Belly Song

Apr. 14th, 2007 08:25 am
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As I walked in Boston last weekend, I kept having waves of feeling about the fact that when I moved there twenty-four years ago (I was only twenty-three at the time), what I wanted with ferocious intensity was to be a serious writer. Remembering the desire of that much younger self, it moves me that being a novelist is, in fact, what I do and who I am.

In honor of both the fact and the feeling, here's "Belly Song," from my book Belly Songs (which I published with Sally Bellerose and Janet Aalfs -- we did their books, too -- and which is now selling used for $45 on Amazon.com. I've got boxes full, but am not really set up to sell them.) I wrote it in Boston, and it describes working on the fire escape that I went looking for last weekend. Writing it was also an important moment in the ongoing process of coming to love and truly be in my body. There is some explicit content.

I sit naked on a chair with my legs slightly apart. I hold my bones very straight. My belly pours, hangs, moves, grows hair, shines in marks that fall like fingers curving up around its sides.  )
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Unless there's an unexpected revival, December '04 is the last issue of the Women's Review of Books. At some point, I might come up with something thoughtful to say about that -- it's a complicated loss that's part of the crumbling over the past decade and a half of the highly imperfect but vital networks of women's presses, magazines and bookstores which shaped my early vision of what I could imagine saying as a writer.

And there's a review, by Mary Titus in this last issue, of Venus of Chalk along with The Strange History of Suzanne LaFleshe and Other Stories of Women and Fatness, edited by Susan Koppelman. There are a couple of factual errors. Venus of Chalk, as those of you who have been playing along at home may know, is my third novel, not my first. "Magnetic Force," my story that is in The Strange History of Suzanne LaFleshe, was originally published in Belly Songs, which came out in 1993, and isn't associated for me at all with Venus of Chalk, although it does draw on swimming pool experiences that I've had at fat feminist conferences over the years, which have also inspired new work. (What can I say, those pools are intense.)

But I love the review, especially that she calls the novel "an able and lovely work of picaresque fiction" and says that the book convinced her "that fat hatred could be completely overcome." And her comparison of Carline, the narrator, to a heroine in a gothic novel is pretty funny, if you happen to be acquainted with Carline.

Hit the link, click on the table of contents, and scroll down past a bunch of great stuff -- including a review by Rebecca Johnson of both a new biography and a collection of conversations with Audre Lorde -- to find the review.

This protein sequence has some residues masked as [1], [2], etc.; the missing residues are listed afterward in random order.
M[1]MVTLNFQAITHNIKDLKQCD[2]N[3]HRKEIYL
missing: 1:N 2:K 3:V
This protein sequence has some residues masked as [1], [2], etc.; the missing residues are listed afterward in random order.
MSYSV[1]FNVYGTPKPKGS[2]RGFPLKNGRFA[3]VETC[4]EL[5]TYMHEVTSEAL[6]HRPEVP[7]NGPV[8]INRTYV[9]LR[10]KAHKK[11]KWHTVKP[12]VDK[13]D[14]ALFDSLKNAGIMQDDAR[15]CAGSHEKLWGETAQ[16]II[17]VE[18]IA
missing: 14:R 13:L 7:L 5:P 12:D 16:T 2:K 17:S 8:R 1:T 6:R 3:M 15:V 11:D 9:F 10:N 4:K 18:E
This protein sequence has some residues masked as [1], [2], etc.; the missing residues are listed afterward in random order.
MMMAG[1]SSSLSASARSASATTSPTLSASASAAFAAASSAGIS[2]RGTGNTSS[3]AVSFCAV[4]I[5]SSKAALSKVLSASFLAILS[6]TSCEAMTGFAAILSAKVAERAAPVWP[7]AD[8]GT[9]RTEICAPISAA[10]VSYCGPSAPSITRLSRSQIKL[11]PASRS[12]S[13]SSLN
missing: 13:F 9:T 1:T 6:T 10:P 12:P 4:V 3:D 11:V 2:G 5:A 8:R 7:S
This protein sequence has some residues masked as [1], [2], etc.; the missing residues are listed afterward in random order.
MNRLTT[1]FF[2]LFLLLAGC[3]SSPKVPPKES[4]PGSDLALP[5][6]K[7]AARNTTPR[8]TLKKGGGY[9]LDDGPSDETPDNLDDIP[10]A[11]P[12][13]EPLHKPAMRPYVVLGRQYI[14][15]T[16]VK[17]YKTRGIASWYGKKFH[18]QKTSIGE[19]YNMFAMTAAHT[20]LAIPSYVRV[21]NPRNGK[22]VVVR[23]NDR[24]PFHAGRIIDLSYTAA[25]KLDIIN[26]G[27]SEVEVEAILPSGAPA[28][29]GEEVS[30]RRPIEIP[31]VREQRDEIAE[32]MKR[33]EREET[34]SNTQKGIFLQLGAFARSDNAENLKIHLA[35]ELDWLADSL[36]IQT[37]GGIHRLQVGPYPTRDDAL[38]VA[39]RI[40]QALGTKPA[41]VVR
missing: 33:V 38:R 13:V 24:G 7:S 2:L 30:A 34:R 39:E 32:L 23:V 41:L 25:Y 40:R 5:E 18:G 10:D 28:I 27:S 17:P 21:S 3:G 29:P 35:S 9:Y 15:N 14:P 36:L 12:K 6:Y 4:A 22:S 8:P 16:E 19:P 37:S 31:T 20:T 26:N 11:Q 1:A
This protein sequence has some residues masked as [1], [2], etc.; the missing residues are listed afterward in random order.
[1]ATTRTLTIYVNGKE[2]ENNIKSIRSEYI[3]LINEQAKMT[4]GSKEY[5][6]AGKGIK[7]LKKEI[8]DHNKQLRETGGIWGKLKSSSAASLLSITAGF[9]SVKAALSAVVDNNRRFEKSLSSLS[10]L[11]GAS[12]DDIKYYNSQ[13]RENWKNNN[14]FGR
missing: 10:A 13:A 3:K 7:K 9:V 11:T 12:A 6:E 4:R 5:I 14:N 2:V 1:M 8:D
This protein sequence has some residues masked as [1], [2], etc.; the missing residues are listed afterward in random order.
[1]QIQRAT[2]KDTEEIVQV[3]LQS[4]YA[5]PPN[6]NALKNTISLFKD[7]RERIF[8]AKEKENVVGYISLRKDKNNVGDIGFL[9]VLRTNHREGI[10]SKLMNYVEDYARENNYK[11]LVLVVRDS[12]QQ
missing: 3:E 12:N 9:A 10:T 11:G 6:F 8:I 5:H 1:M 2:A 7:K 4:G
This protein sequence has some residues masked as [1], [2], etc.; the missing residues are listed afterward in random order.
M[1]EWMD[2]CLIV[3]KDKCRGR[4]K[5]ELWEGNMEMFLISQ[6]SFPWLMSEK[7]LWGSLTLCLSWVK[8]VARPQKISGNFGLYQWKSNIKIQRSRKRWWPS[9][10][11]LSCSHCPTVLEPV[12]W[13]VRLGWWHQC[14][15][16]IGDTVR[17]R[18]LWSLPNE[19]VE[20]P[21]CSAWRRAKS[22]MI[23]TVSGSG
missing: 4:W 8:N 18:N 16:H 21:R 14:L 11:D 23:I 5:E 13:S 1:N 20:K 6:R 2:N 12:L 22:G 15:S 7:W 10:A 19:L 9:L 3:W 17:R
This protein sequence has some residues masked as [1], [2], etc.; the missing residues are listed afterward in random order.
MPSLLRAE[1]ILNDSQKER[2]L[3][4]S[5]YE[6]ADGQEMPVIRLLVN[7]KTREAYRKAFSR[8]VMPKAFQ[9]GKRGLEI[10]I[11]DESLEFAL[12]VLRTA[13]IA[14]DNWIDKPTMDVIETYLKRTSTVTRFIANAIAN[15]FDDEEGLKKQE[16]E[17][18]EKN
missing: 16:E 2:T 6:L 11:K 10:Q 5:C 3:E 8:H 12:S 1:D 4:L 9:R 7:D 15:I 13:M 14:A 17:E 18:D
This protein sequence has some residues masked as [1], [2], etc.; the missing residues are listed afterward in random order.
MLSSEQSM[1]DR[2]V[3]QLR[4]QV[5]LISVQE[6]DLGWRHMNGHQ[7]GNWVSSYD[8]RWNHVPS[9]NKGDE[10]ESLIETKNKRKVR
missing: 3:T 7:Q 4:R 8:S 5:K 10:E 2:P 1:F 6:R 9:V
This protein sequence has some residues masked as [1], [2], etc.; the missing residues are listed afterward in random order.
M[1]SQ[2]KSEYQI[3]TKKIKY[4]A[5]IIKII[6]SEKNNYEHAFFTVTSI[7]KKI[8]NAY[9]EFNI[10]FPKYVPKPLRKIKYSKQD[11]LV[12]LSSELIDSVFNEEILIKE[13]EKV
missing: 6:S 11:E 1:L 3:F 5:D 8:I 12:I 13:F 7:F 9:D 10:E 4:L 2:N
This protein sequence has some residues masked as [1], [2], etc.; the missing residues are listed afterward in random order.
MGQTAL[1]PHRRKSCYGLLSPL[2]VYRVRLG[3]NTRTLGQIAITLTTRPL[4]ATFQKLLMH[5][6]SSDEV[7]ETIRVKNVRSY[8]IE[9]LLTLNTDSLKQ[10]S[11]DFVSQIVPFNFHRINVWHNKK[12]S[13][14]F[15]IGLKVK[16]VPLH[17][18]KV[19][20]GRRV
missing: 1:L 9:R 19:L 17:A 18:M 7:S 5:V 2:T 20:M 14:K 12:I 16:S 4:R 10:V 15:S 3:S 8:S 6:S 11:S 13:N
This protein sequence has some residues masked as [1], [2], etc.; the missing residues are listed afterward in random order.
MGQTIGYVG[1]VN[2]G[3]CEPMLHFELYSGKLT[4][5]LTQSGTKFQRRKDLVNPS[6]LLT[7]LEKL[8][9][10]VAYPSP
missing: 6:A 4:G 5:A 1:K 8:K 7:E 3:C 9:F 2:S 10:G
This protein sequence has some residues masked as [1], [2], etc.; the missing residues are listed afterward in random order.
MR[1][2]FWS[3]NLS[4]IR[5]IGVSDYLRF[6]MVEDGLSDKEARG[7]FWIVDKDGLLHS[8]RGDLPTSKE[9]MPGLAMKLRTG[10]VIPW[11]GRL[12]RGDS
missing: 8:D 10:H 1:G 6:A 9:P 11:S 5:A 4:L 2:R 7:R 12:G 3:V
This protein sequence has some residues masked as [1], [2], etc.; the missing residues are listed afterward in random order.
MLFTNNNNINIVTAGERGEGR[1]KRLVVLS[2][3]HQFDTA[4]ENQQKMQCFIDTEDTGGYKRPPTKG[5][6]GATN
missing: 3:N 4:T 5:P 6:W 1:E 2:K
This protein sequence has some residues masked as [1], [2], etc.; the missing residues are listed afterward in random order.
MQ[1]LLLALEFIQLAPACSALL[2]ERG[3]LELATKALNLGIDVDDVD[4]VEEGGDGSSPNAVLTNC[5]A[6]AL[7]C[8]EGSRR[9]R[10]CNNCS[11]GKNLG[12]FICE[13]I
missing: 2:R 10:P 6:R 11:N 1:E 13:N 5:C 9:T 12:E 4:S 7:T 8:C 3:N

Okay, now I've really, really, really got to pack.
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[livejournal.com profile] misia's review is lovely, lovely, lovely -- specific, attentive, and gorgeous. She starts with the language, the writing, which makes me feel -- sure enough -- as if magic has occurred, as if what has seemed invisible has been made visible, has been seen, acknowledged, and praised. Hard to say how much that means to me -- a lot. It'll be in the summer issue of Bitch.

My father has sent me beautiful letter about the book, in an envelope also stuffed with his account of the early roads of their county in Texas, complete with Polaroids of an old railroad underpass on the old Fort Worth line, and two former filling stations which have been converted into houses; a family history by my mom; and a bunch of newpaper clippings: a cowboy riding a bucking horse at the annual rodeo at the junior college across the street from their house, an ad for a Willie Nelson concert (he'd shaved his beard), and a bunch of articles about the poor officiating at the end of the last game of the season by the Baylor Lady Bears basketball team. Hard to imagine anything better.

And here's an old poem of mine for fat girls and also for anyone willing to take the sweet, reckless leap to identify with a fat girl:

A Practical Guide to Successful Living

Fat girls let your shirts ride up
Lie down on the cold spring dirt
and get mud on your fat backs.
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This is a new anthology of fiction about women and fatness, just released from The Feminist Press

It's got a great cover by the British artist Beryl Cook, which doesn't show up very well online. "Magnetic Force," one of the stories from my chapbook, "Belly Songs," is in it.

Here's a link to an excerpt from the title story.

http://www.members.authorsguild.net/hollis/work2.htm

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